James Reilly faces new cash quiz over €15m clinic
HEALTH Minister James Reilly is today embroiled in fresh controversy - this time over an abandoned multimillion-euro health development.
He is facing questions over whether he still owes money on the proposed development of a health centre in his own north Dublin constituency.
The Irish Independent has learned that Dr Reilly was part of a consortium, along with two other GPs, bidding to build the 10,000sqm project -- estimated to cost almost €15m -- in one of the capital's busiest retail parks.
Land registry documents also show that a loan from Ulster Bank was used to part or fully fund the site. The development, at Airside Retail Park near Dublin Airport, was picked by the HSE as its preferred location for a primary care centre, a one-stop local health centre, for Swords.
But the plans stalled and now the HSE is looking for a new primary care location - and the original vacant site is now for sale.
Dr Reilly has listed the site in his latest annual declaration of interests -- but not that it has full planning permission. He had previously listed it as a primary-care centre, which would include GPs, dentists and other medical facilities.
However, the Standards in Public Office Commission said he did not have to declare the planning permission. But there was some confusion over whether Dr Reilly should have declared his partnership in the Airside Clinic business, which is listed at the Companies' Office.
The development comes as the embattled minister last night made a Dail speech after he was named on a debt defaulters' list for failing to pay €1.9m for a Tipperary nursing home deal.
"I have at at all times acted with with complete propriety and... the problem stems from complicated litigation surrounding an investment made 12 years ago," Dr Reilly told the Dail.
"There has been a suggestion that I might have a conflict of interest because of my share in a property that houses a private nursing home.
"I'd like to state very clearly on the record of the House that nothing could be further from the truth.
"I entered politics late in life. I did so in pursuit of no business interest whatsoever. I did so because I passionately believe that we can provide better services to our citizens." Documents filed with the land registry show Dr Reilly was registered as the owner of the site at Nevinstown, Swords, with two Swords-based GPs, David Reilly -- understood to be no relation -- and Stan Natin.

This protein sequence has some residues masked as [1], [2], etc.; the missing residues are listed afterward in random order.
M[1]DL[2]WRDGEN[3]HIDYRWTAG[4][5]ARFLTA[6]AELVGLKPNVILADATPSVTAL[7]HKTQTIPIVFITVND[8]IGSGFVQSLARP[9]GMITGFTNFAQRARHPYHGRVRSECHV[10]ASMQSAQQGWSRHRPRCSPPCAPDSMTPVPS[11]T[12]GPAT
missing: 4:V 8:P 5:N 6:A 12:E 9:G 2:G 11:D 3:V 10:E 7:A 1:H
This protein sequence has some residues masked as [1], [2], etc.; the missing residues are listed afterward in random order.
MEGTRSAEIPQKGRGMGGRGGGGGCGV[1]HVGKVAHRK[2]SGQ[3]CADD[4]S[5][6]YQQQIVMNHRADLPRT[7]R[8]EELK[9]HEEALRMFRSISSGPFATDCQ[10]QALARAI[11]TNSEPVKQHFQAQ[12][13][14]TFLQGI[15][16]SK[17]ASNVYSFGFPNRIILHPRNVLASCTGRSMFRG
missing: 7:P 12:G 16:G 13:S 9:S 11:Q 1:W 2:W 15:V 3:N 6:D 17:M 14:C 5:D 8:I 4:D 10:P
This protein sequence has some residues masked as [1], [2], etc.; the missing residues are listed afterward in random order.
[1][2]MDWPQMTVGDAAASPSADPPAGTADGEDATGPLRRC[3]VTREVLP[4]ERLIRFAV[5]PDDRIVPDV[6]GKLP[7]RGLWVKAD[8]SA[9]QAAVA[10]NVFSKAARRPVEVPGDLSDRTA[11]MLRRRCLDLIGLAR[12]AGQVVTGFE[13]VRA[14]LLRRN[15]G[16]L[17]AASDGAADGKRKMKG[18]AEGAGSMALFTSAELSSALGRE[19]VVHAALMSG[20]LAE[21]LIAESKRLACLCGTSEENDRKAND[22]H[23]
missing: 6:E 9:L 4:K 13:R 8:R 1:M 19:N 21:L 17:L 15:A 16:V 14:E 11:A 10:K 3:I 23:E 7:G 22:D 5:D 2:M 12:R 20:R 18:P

Neither of the GPs returned calls last night. They were registered as owners of the site with Dr Reilly in June 2007, at the height of the property boom and just after Dr Reilly's election to the Dail as a TD for Dublin North.
Last night in the Dail, Dr Reilly also said: "Also, for completeness, can I advise the house that I had intended to develop a primary-care centre with partners in Nevinstown in Swords. The project is not being proceeded with and is for sale."
The four-storey over-basement plans have 9,594sqm of space and were granted planning permission by Fingal County Council in 2008.
It was intended to house six GP practices and other facilities such as a dentist, physiotherapist, pharmacist and creche.
The Irish Independent last night asked Dr Reilly a number of questions about the development, including:
- When and why it was decided to sell the site?
- If he still owes money to Ulster Bank for it?
- The proposed total cost of the scheme and the total paid for the site?
- How much of that was made up by a loan?
However, no answers were supplied by the time of going to press.
Fianna Fail health spokesman Billy Kelleher said Dr Reilly had to give a full statement on all his health business ventures.
He added: "We need a full statement on every business he is or was involved in that could be impacted by his decisions. It is not good enough for him to just put in his declaration of interests."
Last night a spokesman for Taoiseach Enda Kenny said he was satisfied that a "comprehensive series of explanations" had been provided by Dr Reilly.